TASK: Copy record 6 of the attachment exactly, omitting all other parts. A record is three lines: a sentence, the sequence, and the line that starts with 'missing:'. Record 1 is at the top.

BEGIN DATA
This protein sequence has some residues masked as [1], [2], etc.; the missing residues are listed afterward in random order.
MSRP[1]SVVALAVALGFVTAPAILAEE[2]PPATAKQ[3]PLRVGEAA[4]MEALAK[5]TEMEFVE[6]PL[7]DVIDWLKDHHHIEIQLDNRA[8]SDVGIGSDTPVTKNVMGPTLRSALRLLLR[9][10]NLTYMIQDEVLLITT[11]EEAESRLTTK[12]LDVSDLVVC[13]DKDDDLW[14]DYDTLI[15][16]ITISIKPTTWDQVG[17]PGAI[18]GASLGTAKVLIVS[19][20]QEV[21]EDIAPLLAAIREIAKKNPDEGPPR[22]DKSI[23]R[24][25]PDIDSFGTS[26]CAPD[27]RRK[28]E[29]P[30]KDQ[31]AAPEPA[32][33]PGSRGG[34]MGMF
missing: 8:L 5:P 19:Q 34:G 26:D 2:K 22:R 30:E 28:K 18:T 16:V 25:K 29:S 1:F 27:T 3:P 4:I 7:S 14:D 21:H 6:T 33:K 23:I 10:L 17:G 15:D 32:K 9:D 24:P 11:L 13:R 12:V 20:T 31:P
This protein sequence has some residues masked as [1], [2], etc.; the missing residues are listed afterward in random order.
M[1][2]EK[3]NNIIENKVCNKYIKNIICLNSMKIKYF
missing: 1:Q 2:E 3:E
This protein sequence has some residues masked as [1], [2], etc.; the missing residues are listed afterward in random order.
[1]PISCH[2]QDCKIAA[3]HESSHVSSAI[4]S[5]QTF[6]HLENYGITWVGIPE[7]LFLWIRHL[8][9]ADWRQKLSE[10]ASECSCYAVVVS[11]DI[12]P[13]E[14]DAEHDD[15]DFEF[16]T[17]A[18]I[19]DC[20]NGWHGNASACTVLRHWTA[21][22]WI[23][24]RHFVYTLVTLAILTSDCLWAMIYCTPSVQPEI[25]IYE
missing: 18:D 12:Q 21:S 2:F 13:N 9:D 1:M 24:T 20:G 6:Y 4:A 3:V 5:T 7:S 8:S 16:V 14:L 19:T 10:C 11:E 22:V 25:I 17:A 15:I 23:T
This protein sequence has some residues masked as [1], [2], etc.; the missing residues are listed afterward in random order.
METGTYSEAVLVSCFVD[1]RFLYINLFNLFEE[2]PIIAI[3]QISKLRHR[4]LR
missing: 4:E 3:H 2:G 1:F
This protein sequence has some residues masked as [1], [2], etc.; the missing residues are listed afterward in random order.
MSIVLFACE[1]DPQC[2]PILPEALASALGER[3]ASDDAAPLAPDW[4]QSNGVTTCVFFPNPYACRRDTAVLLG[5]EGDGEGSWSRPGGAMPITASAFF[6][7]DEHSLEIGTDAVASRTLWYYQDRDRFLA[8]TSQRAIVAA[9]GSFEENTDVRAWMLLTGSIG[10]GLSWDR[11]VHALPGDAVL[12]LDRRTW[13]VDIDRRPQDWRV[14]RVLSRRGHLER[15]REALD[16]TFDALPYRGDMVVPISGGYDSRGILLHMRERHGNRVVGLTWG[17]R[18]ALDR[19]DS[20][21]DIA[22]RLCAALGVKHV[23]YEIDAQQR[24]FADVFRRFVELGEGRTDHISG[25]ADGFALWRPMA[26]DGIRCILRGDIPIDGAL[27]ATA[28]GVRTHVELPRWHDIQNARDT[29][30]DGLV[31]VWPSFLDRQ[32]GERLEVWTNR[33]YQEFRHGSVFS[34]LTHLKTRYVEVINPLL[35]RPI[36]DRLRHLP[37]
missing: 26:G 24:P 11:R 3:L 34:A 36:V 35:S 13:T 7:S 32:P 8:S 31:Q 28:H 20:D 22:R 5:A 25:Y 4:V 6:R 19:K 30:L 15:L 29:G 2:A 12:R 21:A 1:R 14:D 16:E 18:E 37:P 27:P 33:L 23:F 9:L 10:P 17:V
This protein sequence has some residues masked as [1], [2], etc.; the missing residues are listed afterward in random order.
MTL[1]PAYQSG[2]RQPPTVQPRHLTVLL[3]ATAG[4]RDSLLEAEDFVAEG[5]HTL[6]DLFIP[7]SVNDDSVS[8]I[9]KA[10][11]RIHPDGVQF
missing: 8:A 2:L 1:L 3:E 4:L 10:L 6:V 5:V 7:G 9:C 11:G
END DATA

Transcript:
This protein sequence has some residues masked as [1], [2], etc.; the missing residues are listed afterward in random order.
MTL[1]PAYQSG[2]RQPPTVQPRHLTVLL[3]ATAG[4]RDSLLEAEDFVAEG[5]HTL[6]DLFIP[7]SVNDDSVS[8]I[9]KA[10][11]RIHPDGVQF
missing: 8:A 2:L 1:L 3:E 4:L 10:L 6:V 5:V 7:G 9:C 11:G